Take a look at this short 9 minute video I shot and edited. Please download video first before playing for maximum viewing pleasure!
Sharing one’s feelings, even in writing, is never easy. As I began reviewing the footage from Girrrls on a Mission, I heard the strong voices of girls and young women standing up to challenges they faced. Some of the girls speak of sisters and secrets, the stuff of all children, other girls share deep and difficult experiences, fears and worries, some which may be shocking to hear. It takes a lot of courage to share one’s experience, and, learning to turn an experience into a story is without a doubt, a craft. I am inspired by the girl’s courage.
The Brava Theater offered a series of writing workshops taught by the screenwriter and authoress, Josefina Lopez, who penned the wildly successful screenplay, Real Women have Curves. I remember attending an HBO/NALIP screening of the film here in San Francisco as Real Women launched. Sitting in the audience, I remember being immensely inspired to believe the real stories of women can be told and make a difference, and for the first time in a long time, the film, its cast, and the story, were entirely accessible and reflective of my curves and turns in life.
So, when I heard that Josefina Lopez was offering writing workshops in San Francisco, I knew I had to find a way to go to the workshops. The flyer said the workshops had been underwritten, and were free to interested women and young girls! I was amazed, and grateful since often, as a single person raising a child, workshops are just beyond my price range. The workshop’s accessibility gave me the inspiration to give the workshop all I had.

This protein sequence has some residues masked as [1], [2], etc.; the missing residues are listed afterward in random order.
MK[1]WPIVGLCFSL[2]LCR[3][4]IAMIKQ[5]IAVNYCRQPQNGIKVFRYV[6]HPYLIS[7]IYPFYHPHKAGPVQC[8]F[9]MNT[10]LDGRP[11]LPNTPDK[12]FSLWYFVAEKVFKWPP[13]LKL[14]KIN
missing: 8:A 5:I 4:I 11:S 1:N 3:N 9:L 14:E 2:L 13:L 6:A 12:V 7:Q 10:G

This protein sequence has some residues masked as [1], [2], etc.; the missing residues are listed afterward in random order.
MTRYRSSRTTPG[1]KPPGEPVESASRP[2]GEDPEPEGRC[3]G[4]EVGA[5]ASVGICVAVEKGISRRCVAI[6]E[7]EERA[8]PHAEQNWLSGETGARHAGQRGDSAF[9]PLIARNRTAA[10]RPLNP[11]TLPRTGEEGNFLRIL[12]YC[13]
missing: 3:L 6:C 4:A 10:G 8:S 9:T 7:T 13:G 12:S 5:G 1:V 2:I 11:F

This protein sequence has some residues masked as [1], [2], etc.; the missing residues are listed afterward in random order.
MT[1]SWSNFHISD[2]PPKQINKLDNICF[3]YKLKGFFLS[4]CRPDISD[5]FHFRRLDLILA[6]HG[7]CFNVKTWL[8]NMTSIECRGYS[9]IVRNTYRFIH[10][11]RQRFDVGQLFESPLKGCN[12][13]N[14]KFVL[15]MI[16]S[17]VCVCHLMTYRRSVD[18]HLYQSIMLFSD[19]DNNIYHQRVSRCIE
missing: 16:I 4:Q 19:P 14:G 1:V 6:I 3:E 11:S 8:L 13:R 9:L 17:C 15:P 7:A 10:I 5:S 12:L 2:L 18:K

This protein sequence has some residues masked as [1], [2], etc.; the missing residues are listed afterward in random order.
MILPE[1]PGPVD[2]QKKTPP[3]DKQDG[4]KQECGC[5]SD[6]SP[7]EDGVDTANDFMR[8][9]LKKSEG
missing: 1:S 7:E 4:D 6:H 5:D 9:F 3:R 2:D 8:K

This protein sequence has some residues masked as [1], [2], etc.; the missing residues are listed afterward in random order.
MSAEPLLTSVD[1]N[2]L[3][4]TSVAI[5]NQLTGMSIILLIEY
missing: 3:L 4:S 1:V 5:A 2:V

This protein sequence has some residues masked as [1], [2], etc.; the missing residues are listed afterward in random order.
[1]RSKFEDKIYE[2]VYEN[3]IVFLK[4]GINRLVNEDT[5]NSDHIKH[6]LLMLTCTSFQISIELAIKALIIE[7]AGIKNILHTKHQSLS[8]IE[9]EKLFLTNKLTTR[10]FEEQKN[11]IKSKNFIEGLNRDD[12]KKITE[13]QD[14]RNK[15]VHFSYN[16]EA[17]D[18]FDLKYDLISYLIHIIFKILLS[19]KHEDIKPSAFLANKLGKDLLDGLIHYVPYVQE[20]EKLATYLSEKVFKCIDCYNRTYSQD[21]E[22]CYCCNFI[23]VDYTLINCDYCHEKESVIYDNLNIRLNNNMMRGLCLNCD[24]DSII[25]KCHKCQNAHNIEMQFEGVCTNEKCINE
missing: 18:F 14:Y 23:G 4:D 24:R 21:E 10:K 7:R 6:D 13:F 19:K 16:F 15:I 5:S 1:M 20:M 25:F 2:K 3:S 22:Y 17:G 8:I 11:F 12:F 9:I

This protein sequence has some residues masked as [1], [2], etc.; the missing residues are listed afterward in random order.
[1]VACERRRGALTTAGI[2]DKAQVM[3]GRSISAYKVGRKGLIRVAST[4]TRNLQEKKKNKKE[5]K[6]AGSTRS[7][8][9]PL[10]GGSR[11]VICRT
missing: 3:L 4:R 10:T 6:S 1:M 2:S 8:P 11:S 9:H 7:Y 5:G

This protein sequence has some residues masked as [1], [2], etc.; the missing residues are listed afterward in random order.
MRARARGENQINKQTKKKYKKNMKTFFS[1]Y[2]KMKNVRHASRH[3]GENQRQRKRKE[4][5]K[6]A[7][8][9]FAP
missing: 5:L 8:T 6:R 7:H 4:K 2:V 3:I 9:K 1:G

Josefina was an amazing teacher, and person. Driving up each week from Los Angeles, rain or shine, blazing fall fires or not, Josefina offered us inspiration as writers, prepared us with practical information about screen writing, and took the time to really get to know each person, her strengths and weakness, her dreams and fears, and listen to the many drafts we brought week after week. Josefina took the time to listen to every story, and find its rough gem to be refined with more writing.
When Josefina mentioned her youth group was having their final performance, I saw a way to repay Josafina for her hard work, and give something back to the Brava Theater and the funders underwriting the workshops. I grabbed my camera. This nine minute video is a short developed from that 40 minute program.
Subsequent to the workshop, I had the chance to connect again with Josafina at the NALIP Annual Conference, just as her book, Hungry Woman in Paris, which she had been writing during the workshop, was on its way to the presses. Josefina’s book came out this year!
Josefina Lopez has been an amazing role model to several generations of Latina writers. She has a determination, a spirit, that does not quit. Josefina pushed me to see beyond my limitations, to nix any excuse, and push on through like a Real Woman. Mil gracias mujer!
Just two technical notes: 1) This short film was shot on my old one chip camera, please forgive the quality. I am now shooting on a three chip camera so shortly you’ll be able to see new work from that new camera. 2) Please download the short in its entirety, otherwise, the film slows during transitions and appears choppy.